For a more complete understanding of the present invention, reference may now be made to the following description taken in conjunction with the accompanying drawings in which:
FIG. 1 is a complete cross sectional view of a seismic source unit in accordance with the present invention.
FIG. 2 is a complete cross sectional view of another embodiment of a seismic source unit; and
FIG. 3 is a graphical representation of an acoustic pulse signal.
Referring now to the figures and more specifically to FIG. 1, a seismic source unit displaying shuttle control is illustrated. The seismic source unit 10 comprises a housing 12 that may be sectionalized into a first housing 14 and second housing 16. In the prior art, the second housing 16 contained either an empty chamber for storing compressed air or a fixed, divided chamber otherwise known as the firing chamber. The seismic source unit of the present invention, utilizing shuttle control, places a shuttle 18 in a first housing 14, and a valve 20 in a second housing 16. The shuttle 18 has opposing annular pistons 22 and 24 connected by a shaft 26. The valve 20 has valve head 34 connected to valve stem 23. The shuttle 18 and valve 20 are sliding devices within their respective housings 14 and 16.
The first housing 14 containing shuttle 18 provides two air inlet passages 28 and 30. Inlet passage 28 provides compressed air to the inner chamber of housings 14 and 16. Inlet passage 30 is further connected to a solenoid valve, not shown, which actuates the shuttle 18 as described hereinafter.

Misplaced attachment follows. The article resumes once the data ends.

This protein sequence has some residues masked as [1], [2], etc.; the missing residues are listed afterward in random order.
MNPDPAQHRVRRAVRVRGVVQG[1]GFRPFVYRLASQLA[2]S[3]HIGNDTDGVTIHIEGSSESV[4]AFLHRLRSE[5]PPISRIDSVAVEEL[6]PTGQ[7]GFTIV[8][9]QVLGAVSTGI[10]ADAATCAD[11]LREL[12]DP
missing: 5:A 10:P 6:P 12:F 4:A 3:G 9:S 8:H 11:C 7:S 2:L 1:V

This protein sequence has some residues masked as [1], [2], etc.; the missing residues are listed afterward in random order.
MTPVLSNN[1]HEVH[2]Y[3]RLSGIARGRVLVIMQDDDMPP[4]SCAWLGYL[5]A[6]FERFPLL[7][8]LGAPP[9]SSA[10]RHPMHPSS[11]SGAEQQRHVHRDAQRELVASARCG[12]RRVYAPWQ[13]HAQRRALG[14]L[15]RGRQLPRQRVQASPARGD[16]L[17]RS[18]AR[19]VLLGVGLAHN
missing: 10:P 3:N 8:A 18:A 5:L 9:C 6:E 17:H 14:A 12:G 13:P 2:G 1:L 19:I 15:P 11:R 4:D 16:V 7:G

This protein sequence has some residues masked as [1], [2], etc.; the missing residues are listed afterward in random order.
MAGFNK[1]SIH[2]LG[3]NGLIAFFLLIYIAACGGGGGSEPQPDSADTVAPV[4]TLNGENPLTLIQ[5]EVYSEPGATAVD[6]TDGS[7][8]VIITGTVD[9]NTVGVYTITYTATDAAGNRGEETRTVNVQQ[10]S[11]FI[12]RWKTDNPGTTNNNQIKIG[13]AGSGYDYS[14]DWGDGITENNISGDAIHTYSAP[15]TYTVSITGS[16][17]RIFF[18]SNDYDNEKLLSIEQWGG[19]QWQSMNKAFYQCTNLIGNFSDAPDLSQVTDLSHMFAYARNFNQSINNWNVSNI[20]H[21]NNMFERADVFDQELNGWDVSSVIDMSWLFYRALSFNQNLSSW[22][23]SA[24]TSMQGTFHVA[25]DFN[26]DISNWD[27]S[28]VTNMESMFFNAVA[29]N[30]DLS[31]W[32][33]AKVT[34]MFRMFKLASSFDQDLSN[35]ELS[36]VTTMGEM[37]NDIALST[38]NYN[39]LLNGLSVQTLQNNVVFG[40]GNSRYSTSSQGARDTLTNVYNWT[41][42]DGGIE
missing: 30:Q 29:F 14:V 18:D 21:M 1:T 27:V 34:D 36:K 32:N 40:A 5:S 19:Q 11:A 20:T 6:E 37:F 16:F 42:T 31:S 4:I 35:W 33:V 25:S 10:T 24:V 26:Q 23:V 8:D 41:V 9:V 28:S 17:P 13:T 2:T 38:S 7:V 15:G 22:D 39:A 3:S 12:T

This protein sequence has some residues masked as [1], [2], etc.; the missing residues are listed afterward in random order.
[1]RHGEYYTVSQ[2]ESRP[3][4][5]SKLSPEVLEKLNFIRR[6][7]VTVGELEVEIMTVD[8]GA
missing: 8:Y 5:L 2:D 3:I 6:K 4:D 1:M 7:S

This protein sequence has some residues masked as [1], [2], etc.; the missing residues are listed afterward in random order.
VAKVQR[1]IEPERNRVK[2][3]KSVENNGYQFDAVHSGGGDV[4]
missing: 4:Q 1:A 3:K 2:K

Shuttle 18 further provides an orifice 32 found in the center of shaft 26. Valve 20 provides a dynamic seal between the edge of valve head 34 and inside wall 21, permitting air to slowly pass so that pressure P2 will equal pressure P3 under static conditions. Alternatively, a port through valve head 34 may be provided. Valve 20 is made as light as possible to follow the air flow during operation of the air gun.
The inner chamber of the seismic air unit 10 may be divided into a plurality of air chambers such as those found in FIG. 1 labeled 61, 62 and 63. The sliding shuttle 18 is disposed within chamber 14 such that the annular piston 22 is capable of seating against cross member structure 36. Valve stem 23 passes through seal 19 found in the second sectional housing 16, in lower member 38 and also through sleeve 37 which is attached to lower member 38 at one end and against which valve head 34 bears at the other end when the air gun is charged. Shuttle 18 has its shaft 26 sliding through a cutout in cross member 36.
To effectively seat the annular piston 24 and valve head 34 when their movement is not restricted by a pressurized air cushion, a resilient seating capability 40 is necessary. Such a capability is made possible by utilizing elastic means which may be in the form of a spring element 41 in combination with annular support members 42 and 44. Air cushioning may also be provided for valve 20 by contour 65 in valve head 34 which is shaped to receive cushion member 66 positioned below annular member 42.